With the de-criminalization of recreational cannabis in several states, a need for higher purity products has become a necessity. Current technology uses extraction with supercritical fluids or other non-supercritical solvents to remove the products of interest from other endogenous species such as lipids, terpenes, chlorophylls and pesticides.
These techniques help clean up raw extracts and isolate cannabinoids with higher-purity, but not to the levels desired by many producers, so there is a developing need for a secondary purification step. For some producers, reversed-phase chromatography has become the analytical tool of choice for determining the extract profile and for purification as well. However, the extracts still contain many other compounds which reduce load capacity and recovered purity of the product(s) of interest.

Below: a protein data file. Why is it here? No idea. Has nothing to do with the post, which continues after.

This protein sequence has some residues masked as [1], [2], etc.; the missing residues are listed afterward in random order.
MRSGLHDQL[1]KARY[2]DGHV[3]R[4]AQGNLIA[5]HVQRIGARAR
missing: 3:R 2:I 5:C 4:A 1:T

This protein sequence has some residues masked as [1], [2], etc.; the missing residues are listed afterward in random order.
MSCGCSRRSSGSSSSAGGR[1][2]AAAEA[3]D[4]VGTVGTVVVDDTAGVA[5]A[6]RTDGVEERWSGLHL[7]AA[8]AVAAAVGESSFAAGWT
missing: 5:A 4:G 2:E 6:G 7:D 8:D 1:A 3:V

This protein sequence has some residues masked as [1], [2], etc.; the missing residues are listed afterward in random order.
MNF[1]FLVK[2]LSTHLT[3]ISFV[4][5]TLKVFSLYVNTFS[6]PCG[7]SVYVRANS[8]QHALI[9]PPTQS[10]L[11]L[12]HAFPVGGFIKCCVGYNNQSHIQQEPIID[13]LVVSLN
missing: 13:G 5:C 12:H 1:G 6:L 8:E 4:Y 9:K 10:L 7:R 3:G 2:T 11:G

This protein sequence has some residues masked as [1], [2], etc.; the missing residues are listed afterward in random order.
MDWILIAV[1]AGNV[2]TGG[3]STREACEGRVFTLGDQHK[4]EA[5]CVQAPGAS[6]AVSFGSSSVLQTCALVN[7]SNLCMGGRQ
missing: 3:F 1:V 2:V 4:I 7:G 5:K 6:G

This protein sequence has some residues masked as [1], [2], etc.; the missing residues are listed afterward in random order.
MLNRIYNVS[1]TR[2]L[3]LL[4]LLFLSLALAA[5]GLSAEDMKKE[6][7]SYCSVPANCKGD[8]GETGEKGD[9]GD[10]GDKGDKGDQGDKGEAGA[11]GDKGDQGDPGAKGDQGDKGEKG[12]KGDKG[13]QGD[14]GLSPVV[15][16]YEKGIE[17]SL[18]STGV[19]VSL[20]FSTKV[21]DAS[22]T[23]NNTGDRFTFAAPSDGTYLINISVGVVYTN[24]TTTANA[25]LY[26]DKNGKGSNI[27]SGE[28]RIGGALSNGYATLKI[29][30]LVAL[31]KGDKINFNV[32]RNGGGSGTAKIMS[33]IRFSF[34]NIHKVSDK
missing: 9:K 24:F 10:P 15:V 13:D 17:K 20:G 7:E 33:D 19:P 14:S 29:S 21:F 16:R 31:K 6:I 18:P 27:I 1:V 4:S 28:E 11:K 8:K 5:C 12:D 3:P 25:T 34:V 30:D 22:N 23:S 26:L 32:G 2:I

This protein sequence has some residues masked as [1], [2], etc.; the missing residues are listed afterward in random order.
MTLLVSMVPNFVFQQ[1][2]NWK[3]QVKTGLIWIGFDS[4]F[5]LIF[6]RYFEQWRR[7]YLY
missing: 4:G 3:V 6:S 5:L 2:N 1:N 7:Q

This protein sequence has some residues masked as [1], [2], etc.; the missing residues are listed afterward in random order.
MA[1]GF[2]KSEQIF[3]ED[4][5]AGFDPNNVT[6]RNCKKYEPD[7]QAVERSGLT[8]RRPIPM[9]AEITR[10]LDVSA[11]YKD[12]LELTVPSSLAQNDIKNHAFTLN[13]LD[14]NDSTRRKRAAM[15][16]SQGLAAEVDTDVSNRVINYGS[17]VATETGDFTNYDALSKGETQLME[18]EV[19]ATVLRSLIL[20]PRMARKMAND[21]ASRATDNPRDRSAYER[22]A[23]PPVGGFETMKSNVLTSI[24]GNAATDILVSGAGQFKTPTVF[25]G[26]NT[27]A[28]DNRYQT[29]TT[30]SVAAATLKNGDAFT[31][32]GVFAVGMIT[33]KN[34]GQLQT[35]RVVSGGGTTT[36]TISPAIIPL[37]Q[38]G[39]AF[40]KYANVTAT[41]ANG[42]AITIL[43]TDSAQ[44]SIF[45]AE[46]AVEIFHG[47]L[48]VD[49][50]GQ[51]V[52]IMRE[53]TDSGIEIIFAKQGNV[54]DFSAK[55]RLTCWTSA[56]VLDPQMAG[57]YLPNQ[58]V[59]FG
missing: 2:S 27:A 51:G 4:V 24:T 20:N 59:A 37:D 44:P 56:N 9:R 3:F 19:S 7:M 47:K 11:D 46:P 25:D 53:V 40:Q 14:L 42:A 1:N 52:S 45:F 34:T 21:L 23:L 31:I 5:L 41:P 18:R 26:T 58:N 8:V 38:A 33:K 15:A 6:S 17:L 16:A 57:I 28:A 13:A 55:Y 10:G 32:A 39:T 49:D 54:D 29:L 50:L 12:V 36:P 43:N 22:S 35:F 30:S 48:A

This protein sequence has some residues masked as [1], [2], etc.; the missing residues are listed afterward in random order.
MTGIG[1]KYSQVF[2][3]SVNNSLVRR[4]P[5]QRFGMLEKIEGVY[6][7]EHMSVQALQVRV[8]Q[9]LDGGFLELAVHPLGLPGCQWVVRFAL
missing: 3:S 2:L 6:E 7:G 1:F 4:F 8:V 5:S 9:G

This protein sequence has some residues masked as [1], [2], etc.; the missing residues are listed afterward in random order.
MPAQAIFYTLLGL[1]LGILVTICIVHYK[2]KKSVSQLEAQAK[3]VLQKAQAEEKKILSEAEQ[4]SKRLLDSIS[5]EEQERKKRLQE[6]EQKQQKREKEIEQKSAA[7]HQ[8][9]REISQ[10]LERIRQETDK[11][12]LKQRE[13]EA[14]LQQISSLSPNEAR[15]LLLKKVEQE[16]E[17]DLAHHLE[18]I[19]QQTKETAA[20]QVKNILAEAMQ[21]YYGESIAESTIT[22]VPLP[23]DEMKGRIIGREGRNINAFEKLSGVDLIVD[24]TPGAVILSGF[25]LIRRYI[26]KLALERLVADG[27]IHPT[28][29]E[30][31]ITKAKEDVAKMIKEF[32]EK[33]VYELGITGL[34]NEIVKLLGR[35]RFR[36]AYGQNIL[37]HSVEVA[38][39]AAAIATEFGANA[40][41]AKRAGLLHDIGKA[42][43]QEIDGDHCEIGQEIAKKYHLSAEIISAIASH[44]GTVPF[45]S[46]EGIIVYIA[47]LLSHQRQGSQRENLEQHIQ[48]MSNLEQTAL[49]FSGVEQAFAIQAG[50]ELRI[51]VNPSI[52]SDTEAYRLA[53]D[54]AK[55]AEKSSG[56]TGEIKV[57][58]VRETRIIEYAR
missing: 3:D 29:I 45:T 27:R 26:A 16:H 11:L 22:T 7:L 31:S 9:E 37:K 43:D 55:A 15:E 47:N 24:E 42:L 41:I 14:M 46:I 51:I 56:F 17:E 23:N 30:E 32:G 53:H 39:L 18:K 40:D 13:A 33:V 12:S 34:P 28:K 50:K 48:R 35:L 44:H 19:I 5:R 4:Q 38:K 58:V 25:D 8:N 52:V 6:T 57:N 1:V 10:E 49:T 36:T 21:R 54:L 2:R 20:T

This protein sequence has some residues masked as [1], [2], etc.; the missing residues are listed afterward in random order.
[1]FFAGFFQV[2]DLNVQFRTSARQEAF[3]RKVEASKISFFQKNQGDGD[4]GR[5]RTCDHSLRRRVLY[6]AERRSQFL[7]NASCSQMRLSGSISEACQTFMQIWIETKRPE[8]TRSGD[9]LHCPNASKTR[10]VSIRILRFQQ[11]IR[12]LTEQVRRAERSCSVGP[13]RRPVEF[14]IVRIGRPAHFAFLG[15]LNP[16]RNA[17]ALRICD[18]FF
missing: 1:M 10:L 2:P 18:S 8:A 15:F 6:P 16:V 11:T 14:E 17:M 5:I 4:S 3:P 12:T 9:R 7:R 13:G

Flash chromatography can be used to further purify previously extracted cannabis raw materials. However, taking an orthogonal approach with flash purification starting with normal-phase to remove potential co-eluting impurities followed by reversed-phase purification of collected normal-phase fractions dramatically improves separation efficiency, loading capacity, and compound purity.